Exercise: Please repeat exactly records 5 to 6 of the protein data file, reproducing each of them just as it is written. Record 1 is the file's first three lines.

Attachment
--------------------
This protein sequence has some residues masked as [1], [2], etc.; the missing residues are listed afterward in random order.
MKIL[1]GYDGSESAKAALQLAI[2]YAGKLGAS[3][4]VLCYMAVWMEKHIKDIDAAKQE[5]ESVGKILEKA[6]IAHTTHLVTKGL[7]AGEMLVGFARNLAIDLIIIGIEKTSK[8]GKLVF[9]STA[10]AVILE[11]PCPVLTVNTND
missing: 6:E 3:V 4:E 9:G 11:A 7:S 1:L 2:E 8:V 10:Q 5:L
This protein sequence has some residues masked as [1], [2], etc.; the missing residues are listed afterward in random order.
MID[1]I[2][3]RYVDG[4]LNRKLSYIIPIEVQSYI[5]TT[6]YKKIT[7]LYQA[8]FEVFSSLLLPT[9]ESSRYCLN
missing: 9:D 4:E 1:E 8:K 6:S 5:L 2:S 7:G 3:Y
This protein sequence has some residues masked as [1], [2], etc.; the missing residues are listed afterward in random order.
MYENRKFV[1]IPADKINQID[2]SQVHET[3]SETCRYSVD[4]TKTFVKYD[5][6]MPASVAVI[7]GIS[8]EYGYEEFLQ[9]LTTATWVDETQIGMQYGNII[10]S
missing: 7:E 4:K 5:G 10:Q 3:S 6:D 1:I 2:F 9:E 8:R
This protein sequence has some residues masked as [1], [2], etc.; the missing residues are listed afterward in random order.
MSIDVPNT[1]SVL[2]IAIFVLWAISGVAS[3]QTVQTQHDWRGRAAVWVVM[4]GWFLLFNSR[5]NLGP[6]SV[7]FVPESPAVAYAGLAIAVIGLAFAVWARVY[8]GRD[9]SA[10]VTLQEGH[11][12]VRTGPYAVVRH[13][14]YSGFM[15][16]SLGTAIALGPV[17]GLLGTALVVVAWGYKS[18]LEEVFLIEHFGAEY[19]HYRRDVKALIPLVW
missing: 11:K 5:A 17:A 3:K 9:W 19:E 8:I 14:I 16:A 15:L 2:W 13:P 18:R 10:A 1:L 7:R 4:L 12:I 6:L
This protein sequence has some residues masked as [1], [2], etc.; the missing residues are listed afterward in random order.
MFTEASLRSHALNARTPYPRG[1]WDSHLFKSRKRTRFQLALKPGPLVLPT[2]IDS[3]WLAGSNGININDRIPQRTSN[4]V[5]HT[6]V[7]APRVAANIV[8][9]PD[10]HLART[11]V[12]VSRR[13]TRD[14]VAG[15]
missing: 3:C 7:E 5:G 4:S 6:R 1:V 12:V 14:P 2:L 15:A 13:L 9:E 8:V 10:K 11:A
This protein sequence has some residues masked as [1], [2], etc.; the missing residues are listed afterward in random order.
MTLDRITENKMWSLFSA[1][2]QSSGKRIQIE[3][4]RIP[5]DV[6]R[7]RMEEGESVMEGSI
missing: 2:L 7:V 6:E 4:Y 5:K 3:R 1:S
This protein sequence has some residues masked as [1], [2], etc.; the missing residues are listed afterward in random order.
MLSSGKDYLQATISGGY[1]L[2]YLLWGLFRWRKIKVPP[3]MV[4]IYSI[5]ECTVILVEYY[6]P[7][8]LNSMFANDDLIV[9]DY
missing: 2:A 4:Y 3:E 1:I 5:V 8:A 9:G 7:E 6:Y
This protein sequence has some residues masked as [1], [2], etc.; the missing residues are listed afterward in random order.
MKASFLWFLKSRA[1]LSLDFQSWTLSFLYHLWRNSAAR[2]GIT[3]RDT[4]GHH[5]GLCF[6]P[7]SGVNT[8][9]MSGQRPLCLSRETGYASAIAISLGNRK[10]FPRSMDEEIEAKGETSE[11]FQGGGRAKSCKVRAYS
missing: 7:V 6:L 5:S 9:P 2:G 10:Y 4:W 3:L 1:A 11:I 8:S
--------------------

This protein sequence has some residues masked as [1], [2], etc.; the missing residues are listed afterward in random order.
MFTEASLRSHALNARTPYPRG[1]WDSHLFKSRKRTRFQLALKPGPLVLPT[2]IDS[3]WLAGSNGININDRIPQRTSN[4]V[5]HT[6]V[7]APRVAANIV[8][9]PD[10]HLART[11]V[12]VSRR[13]TRD[14]VAG[15]
missing: 3:C 7:E 5:G 4:S 6:R 1:V 12:V 14:P 2:L 15:A 13:L 9:E 8:V 10:K 11:A
This protein sequence has some residues masked as [1], [2], etc.; the missing residues are listed afterward in random order.
MTLDRITENKMWSLFSA[1][2]QSSGKRIQIE[3][4]RIP[5]DV[6]R[7]RMEEGESVMEGSI
missing: 2:L 7:V 6:E 4:Y 5:K 3:R 1:S